That's Jesus' glorification: Suffering typically leads to humiliation. United with Jesus, however, suffering leads to glorification. Like a grain of wheat - like a Passover lamb - Jesus dies to bear fruit.
That principle applies also to you and me. During Lent many of you are reading Finding Hope When Life Hurts. I love Fr. Sica's daily reflections. The only part I don't like is that he keeps telling me I need to die - to let go of certain things to find the hope Jesus offers.
Of all the things Fr. Sica suggests, what do I find most challenging? I don't know about you but for me it was this: Stop procrastinating! Stop putting things off waiting for a more convenient time. I can miss opportunities, for example by placing people on the back burner, always thinking, "I'll do it later." As Fr. Sica observes, "other things take precedence and we get sidetracked by videos, blogs and music."
The best way to avoid procrastination, he says: "be deliberate in doing what you don't feel like doing." Do the worst first, die to self.
Fr. Sica gives this challenge: "What have you been putting off? Losing weight? Mending a relationship? Cleaning out closets? Job hunting? Write down the top three." I'll share mine. Your top three will be different but here are mine:
One involves cleaning out a disaster area in the rectory. The second is about office files that have become unmanageable. The third is a personal relationship that needs mending. In the past I've wanted to do these things and failed. Fr. Sica suggests finding a mentor. In my case a friend has agreed to hold me accountable.
Reflecting on things I need to do, where I need to die, causes me to ask a more basic question: Why deliberately do anything? Why not just drift along, do whatever seems urgent? What is my purpose anyway? I see that purpose reflected in our parish mission statement: Blessed to live in this beautiful valley, we are Christians, in union with Pope Francis and Archbishop Sartain, who strive to lift up Jesus, love one another and make disciples.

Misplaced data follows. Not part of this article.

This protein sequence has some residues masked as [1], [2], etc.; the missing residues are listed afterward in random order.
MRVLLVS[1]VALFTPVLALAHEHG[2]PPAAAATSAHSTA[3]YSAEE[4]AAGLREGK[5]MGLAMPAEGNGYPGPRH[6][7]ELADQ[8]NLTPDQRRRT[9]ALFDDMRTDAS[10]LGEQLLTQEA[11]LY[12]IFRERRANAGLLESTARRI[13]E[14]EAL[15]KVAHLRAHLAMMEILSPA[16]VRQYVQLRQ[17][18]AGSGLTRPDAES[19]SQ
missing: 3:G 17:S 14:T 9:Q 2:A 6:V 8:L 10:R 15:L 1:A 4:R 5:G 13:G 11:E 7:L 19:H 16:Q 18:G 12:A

Lift up Jesus! Last week we heard Jesus say, "the Son of Man must be lifted up, so that everyone who believes in him may have eternal life." Today Jesus says "When I am lifted up from the earth I will draw everyone to myself." Early in the Second World War - England's Darkest Hour - Churchill spoke about how much so many people owed to a few brave fighter pilots. In the course of human history many, many people - including you and me - owe everything to one man.
So, lift up Jesus! That's what we do in the next two weeks known as "Passiontide." I encourage you this week to read chapter 11 of the Case for Jesus. Dr. Pitre discusses the meaning of Jesus' crucifixion and answers some tough questions: Why did they accuse Jesus of blasphemy? Did Jesus feel God-forsaken? What's the meaning of the blood and water?
Next week - Palm Sunday - we'll listen to St. Mark's account of Jesus' Passion. It coincides with spring - a time when seeds "die" for the sake of a harvest. The beginning of spring is a good moment to put our lives in order. That's today's invitation: Meditating on what Jesus has done, we ask his help to rightly order our lives. Stop procrastinating! "Unless a grain of wheat falls to the ground and dies, it remains just a grain of wheat; but if it dies it produces much fruit." Amen.